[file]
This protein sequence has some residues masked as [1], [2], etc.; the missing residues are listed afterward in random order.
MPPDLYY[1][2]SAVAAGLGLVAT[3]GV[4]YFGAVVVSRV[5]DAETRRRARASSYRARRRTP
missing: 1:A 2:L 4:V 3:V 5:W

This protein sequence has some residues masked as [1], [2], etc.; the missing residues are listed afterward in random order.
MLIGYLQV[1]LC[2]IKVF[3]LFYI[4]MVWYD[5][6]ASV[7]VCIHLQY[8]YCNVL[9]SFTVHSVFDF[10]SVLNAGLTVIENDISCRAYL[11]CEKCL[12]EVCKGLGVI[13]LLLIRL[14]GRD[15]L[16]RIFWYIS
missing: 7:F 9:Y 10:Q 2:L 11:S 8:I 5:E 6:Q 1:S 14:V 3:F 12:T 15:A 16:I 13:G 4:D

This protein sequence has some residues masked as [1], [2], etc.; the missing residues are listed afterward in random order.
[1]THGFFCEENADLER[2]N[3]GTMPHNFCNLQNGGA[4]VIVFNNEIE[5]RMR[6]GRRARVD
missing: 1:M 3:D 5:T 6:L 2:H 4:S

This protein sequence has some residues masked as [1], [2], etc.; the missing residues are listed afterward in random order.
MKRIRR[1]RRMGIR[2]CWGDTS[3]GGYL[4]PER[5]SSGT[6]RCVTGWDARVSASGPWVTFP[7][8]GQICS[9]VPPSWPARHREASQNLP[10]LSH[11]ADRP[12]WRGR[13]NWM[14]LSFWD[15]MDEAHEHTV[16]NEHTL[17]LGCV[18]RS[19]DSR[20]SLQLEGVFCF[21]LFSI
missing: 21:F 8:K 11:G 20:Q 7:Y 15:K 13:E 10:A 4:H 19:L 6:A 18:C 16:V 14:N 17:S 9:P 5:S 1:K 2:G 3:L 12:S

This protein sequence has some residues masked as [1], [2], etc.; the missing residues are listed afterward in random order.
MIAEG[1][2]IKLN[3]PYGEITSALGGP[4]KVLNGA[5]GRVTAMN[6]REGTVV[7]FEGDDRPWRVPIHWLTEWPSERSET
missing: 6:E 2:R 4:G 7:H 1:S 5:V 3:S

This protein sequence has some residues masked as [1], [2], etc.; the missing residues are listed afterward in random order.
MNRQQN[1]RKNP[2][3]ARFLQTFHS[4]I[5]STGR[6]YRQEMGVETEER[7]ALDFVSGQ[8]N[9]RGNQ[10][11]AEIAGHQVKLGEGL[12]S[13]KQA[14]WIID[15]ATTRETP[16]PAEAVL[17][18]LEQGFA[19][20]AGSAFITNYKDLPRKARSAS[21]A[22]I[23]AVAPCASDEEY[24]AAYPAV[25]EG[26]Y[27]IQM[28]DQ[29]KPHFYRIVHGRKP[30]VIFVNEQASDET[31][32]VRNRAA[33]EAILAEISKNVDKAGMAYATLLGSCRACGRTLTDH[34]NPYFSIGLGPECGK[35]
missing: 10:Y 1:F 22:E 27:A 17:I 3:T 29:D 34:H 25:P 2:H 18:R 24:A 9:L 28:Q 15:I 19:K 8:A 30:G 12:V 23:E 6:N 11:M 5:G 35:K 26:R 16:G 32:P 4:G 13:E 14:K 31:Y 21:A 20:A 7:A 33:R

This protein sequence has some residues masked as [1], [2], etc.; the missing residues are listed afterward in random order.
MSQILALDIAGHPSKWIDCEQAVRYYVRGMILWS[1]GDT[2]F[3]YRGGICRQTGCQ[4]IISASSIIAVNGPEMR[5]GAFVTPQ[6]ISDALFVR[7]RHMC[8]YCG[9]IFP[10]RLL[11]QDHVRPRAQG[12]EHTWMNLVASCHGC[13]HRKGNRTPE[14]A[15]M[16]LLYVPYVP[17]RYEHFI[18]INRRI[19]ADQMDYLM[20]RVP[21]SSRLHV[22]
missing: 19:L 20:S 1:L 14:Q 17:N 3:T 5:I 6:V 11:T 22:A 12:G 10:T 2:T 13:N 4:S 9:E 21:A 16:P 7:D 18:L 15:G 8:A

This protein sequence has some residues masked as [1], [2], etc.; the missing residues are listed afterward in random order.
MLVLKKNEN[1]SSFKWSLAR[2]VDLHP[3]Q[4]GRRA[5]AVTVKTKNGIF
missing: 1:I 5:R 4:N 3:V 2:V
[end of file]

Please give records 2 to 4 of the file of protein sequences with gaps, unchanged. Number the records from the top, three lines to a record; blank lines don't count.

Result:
This protein sequence has some residues masked as [1], [2], etc.; the missing residues are listed afterward in random order.
MLIGYLQV[1]LC[2]IKVF[3]LFYI[4]MVWYD[5][6]ASV[7]VCIHLQY[8]YCNVL[9]SFTVHSVFDF[10]SVLNAGLTVIENDISCRAYL[11]CEKCL[12]EVCKGLGVI[13]LLLIRL[14]GRD[15]L[16]RIFWYIS
missing: 7:F 9:Y 10:Q 2:L 11:S 8:I 5:E 6:Q 1:S 14:V 3:F 12:T 15:A 16:I 13:G 4:D

This protein sequence has some residues masked as [1], [2], etc.; the missing residues are listed afterward in random order.
[1]THGFFCEENADLER[2]N[3]GTMPHNFCNLQNGGA[4]VIVFNNEIE[5]RMR[6]GRRARVD
missing: 1:M 3:D 5:T 6:L 2:H 4:S

This protein sequence has some residues masked as [1], [2], etc.; the missing residues are listed afterward in random order.
MKRIRR[1]RRMGIR[2]CWGDTS[3]GGYL[4]PER[5]SSGT[6]RCVTGWDARVSASGPWVTFP[7][8]GQICS[9]VPPSWPARHREASQNLP[10]LSH[11]ADRP[12]WRGR[13]NWM[14]LSFWD[15]MDEAHEHTV[16]NEHTL[17]LGCV[18]RS[19]DSR[20]SLQLEGVFCF[21]LFSI
missing: 21:F 8:K 11:G 20:Q 7:Y 15:K 13:E 10:A 4:H 19:L 6:A 18:C 16:V 14:N 17:S 9:P 5:S 1:K 2:G 3:L 12:S